Heritage Register

810 Linden Avenue

Built 1906-07
Heritage-Designated 1984

For: Kendrick Sharp

Designer/Builder: Kendrick Sharp

810 Linden


This 1½-storey Edwardian Vernacular Arts & Crafts house is located in a cluster of Edwardian era homes on Linden St. The front-gabled, steeply pitched roof has two brick chimneys and three gabled dormers. A large dormer faces south and a smaller pair face north. On the front façade whalebone bargeboards are decorated at the peak with a distinctive trefoil motif, which Sharp also used on his own house at 1703 Fort St (demolished 1988). The shingled gabled peak and a triple window project slightly over a pent roof. Above these windows is a tapered architrave with small brackets. Wide enclosed eaves project over a triple belt course. The house is clad in stained shingles except for a band of half timbering in the front gable. The main floor features a wide angled bay window offset by a projecting porch. The front bay consists of a larger fixed centre pane with double-hung windows on either side. All have art glass transoms. The south side features a similar projecting bay window. The pedimented porch, although an anomaly in design, shows the popularity of the Classical Revival during the Edwardian period. The porch has square posts on shingled piers and stepped stair balustrade, capped with wood except for a section of spindles between two of the posts. The recessed entry shelters a front door with an oval window and side lights. The property is fronted with an appropriate picket fence.


This property was purchased from the Hon Peter & A.J. O’Reilly in 1905-06 by Kendrick Sharp (1869-1935; frequently misspelled as Kenneth Sharpe). Sharp was born in Huntingdonshire, England, and came to Cumberland in the Comox Valley of Vancouver Island c.1894. He designed Cumberland’s Holy Trinity Anglican Church in 1895. He also built many houses in Cumberland, including one for himself on Penrith Av. Sharp was a founding member of Comox Valley Fire Department and Cumberland Masonic Lodge No.26.

In July 1897 Sharp left for the Klondike gold rush, remaining there until c.1905. He then moved to Victoria, where he acquired extensive property in the boom years before WWI, and built many houses, particularly in the Fairfield district, including 644 and 809 Linden (Rockland), and 528 and 608 Trutch St, in that distinctive grouping of Arts & Crafts houses. Ill health forced him to travel to Australia and New Zealand for a couple of years, but he then returned to contracting in Victoria.

In 1917 Sharp was involved in arbitration with the City of Victoria in a claim for compensation because the City had altered grades on upper Pandora Av, next to a number of lots that Sharp had purchased near the Dupont Estate (Stadacona Park) in 1912. He was awarded damages and costs of $2,500. Sciatica finally forced his early retirement in 1923, and he moved into the residential Ritz Hotel at 710 Fort St. He was a member of Victoria and Columbia Lodge No.1, AF&AM, and a life member of the Pacific Club; it was at the Club’s 1935 annual dinner that he was stricken and died.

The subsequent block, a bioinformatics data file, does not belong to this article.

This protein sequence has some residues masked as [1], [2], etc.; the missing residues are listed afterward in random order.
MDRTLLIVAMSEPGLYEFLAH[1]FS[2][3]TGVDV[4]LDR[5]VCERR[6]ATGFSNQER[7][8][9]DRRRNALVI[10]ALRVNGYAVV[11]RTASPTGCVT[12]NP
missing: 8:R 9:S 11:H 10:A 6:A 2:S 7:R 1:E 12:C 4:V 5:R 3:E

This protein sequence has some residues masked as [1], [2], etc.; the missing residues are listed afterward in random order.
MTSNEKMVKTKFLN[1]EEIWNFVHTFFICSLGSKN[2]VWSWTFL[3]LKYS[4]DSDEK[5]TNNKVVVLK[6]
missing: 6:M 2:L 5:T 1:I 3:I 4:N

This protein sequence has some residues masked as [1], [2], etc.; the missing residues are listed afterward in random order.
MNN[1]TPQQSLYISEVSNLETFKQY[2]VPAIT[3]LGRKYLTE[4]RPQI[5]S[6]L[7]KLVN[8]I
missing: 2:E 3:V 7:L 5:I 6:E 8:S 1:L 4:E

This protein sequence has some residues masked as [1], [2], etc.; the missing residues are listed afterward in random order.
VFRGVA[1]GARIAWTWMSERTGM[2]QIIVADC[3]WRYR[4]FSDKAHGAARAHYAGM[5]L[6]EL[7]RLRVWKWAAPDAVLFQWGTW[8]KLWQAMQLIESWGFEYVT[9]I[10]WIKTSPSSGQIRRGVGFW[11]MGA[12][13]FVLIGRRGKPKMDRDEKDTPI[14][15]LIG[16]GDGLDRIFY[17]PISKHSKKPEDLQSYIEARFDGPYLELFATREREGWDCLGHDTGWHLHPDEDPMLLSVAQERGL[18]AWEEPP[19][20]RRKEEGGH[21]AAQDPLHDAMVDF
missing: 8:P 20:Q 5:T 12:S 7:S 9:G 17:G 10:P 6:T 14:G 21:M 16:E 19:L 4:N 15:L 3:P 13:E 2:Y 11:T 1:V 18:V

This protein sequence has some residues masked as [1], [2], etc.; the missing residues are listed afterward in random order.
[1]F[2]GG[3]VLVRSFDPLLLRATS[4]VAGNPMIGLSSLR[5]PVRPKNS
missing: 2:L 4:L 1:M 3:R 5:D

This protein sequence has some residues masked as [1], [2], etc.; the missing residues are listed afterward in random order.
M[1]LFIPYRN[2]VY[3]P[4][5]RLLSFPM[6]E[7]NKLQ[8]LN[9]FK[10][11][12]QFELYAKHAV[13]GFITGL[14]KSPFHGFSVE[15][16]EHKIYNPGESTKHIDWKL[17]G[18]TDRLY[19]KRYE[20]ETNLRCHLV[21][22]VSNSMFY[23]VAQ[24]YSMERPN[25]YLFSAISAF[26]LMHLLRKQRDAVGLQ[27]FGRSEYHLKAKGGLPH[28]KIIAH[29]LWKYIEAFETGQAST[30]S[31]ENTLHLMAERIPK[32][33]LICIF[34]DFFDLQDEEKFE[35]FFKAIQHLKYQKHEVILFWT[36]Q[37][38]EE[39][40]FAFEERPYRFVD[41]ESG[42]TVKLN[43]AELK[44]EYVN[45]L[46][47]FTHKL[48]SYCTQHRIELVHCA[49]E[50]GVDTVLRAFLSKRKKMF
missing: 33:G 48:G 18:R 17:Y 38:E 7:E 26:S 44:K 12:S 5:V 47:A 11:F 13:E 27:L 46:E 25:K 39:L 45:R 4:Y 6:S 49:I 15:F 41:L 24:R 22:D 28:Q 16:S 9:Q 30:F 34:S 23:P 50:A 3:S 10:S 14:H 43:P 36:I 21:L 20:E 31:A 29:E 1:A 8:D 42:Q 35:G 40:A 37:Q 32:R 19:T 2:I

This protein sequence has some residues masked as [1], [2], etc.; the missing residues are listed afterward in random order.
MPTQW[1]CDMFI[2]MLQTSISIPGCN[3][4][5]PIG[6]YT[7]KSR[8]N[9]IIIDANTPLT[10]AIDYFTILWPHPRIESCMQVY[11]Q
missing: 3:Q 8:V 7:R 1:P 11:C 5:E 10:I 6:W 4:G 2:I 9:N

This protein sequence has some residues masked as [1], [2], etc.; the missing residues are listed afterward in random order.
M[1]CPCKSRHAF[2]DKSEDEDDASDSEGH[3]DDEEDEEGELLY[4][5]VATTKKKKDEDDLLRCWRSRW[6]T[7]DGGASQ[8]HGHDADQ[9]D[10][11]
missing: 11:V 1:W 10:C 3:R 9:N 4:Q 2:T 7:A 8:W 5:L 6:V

Janet (Strachan, 1856-1933) and Henry Ballantyne Clay (c.1852-1898) came from Ontario and established the Metropolitan Bakery & Tea Room, later Clay’s Bakery & Confectionery at 39 Fort St in 1888. It was a popular meeting place for years. The Clays originally lived on Fort St, but in 1904 Janet commissioned Francis Rattenbury to design her a house at 911 Linden Av (Rockland). But she was inveigled into investing in one of Rattenbury’s schemes, and financial loss forced her to move to the smaller house at 810 Linden, where she resided until at least 1917.

George (1856-1941) and Jane (Smailes, 1857-1947) Piercy bought this house in about 1918 and lived here until about 1940. Born in Canton, China, George had been headmaster of the Diocesan School and Orphanage in Hong Kong before he retired and came to Victoria with Jane in 1918. They were living at 424 Linden when George died, and Jane later moved to Vancouver.

Emma Christina Leitch (Brant, 1878-1951), widow of Andrew Leitch (1862-1936), lived here in the 1940s. Born in Osage, KS, to Swedish parents, Emma came to Victoria in 1893. In 1898 she married Capt Henry Crocker (c.1866-1929), and they lived in Victoria for years. She was president of the Women’s Institute, vice-president of the BC Agricultural Association and a member of the Tuberculosis Veterans’ Association. She was living in the Cowichan District when she married Andrew Leitch. Born in Scotland, Andrew was a marine engineer and a Boer War and WWI veteran. They came to Victoria shortly after their marriage, and Andrew died a few months later.


• Fairfield History

• Fairfield Heritage Register

• This Old House, Victoria's Heritage Neighbourhoods,
Volume Four: Fairfield, Gonzales & Jubilee

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